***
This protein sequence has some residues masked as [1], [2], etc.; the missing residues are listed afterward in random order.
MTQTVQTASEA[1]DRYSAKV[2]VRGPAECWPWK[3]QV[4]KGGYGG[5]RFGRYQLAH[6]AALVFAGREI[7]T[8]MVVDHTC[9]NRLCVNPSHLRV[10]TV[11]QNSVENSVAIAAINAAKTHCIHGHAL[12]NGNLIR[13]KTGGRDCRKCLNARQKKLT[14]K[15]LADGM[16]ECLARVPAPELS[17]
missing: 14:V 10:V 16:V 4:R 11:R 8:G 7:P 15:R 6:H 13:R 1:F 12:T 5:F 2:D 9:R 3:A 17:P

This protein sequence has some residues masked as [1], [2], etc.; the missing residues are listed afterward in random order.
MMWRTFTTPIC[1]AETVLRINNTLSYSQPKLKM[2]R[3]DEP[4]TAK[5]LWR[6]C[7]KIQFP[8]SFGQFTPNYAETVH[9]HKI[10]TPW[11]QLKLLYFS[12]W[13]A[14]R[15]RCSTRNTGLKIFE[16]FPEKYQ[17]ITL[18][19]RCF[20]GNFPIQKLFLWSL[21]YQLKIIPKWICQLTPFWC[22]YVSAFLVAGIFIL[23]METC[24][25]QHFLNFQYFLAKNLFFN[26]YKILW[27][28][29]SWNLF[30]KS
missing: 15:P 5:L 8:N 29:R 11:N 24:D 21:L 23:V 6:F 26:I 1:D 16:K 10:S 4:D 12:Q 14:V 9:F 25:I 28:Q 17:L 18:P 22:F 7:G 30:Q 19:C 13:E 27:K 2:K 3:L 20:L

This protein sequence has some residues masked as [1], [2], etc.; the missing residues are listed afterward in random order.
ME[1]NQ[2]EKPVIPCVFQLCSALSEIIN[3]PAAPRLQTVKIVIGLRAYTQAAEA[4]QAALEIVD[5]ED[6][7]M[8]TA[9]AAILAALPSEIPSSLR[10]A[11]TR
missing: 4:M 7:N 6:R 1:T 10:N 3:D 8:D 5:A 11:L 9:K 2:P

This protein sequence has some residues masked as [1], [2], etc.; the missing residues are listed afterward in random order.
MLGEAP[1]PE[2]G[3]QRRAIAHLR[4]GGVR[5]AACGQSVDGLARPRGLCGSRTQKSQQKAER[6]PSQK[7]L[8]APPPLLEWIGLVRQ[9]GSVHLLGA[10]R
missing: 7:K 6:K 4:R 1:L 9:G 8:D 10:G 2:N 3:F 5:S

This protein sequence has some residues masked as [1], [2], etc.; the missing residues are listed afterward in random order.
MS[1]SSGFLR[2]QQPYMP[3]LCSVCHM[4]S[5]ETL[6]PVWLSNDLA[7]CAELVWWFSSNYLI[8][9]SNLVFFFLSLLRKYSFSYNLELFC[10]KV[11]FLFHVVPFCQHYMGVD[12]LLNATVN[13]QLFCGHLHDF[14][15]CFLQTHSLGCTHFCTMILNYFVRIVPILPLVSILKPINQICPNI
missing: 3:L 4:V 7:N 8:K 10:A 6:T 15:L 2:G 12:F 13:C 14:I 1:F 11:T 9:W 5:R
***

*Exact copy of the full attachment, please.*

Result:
This protein sequence has some residues masked as [1], [2], etc.; the missing residues are listed afterward in random order.
MTQTVQTASEA[1]DRYSAKV[2]VRGPAECWPWK[3]QV[4]KGGYGG[5]RFGRYQLAH[6]AALVFAGREI[7]T[8]MVVDHTC[9]NRLCVNPSHLRV[10]TV[11]QNSVENSVAIAAINAAKTHCIHGHAL[12]NGNLIR[13]KTGGRDCRKCLNARQKKLT[14]K[15]LADGM[16]ECLARVPAPELS[17]
missing: 14:V 10:V 16:V 4:R 11:R 8:G 7:P 15:R 6:H 13:R 1:F 12:T 5:F 2:D 9:R 3:A 17:P

This protein sequence has some residues masked as [1], [2], etc.; the missing residues are listed afterward in random order.
MMWRTFTTPIC[1]AETVLRINNTLSYSQPKLKM[2]R[3]DEP[4]TAK[5]LWR[6]C[7]KIQFP[8]SFGQFTPNYAETVH[9]HKI[10]TPW[11]QLKLLYFS[12]W[13]A[14]R[15]RCSTRNTGLKIFE[16]FPEKYQ[17]ITL[18][19]RCF[20]GNFPIQKLFLWSL[21]YQLKIIPKWICQLTPFWC[22]YVSAFLVAGIFIL[23]METC[24][25]QHFLNFQYFLAKNLFFN[26]YKILW[27][28][29]SWNLF[30]KS
missing: 15:P 5:L 8:N 29:R 11:N 24:D 21:L 23:V 6:F 26:I 1:D 16:K 10:S 4:D 12:Q 14:V 9:F 25:I 28:Q 17:L 18:P 22:F 7:G 30:Q 19:C 13:E 27:K 2:K 3:L 20:L

This protein sequence has some residues masked as [1], [2], etc.; the missing residues are listed afterward in random order.
ME[1]NQ[2]EKPVIPCVFQLCSALSEIIN[3]PAAPRLQTVKIVIGLRAYTQAAEA[4]QAALEIVD[5]ED[6][7]M[8]TA[9]AAILAALPSEIPSSLR[10]A[11]TR
missing: 4:M 7:N 6:R 1:T 10:N 3:D 8:D 5:A 11:L 9:K 2:P

This protein sequence has some residues masked as [1], [2], etc.; the missing residues are listed afterward in random order.
MLGEAP[1]PE[2]G[3]QRRAIAHLR[4]GGVR[5]AACGQSVDGLARPRGLCGSRTQKSQQKAER[6]PSQK[7]L[8]APPPLLEWIGLVRQ[9]GSVHLLGA[10]R
missing: 7:K 6:K 4:R 1:L 9:G 8:D 10:G 2:N 3:F 5:S

This protein sequence has some residues masked as [1], [2], etc.; the missing residues are listed afterward in random order.
MS[1]SSGFLR[2]QQPYMP[3]LCSVCHM[4]S[5]ETL[6]PVWLSNDLA[7]CAELVWWFSSNYLI[8][9]SNLVFFFLSLLRKYSFSYNLELFC[10]KV[11]FLFHVVPFCQHYMGVD[12]LLNATVN[13]QLFCGHLHDF[14][15]CFLQTHSLGCTHFCTMILNYFVRIVPILPLVSILKPINQICPNI
missing: 3:L 4:V 7:N 8:K 10:A 6:T 15:L 2:G 12:F 13:C 14:I 1:F 11:T 9:W 5:R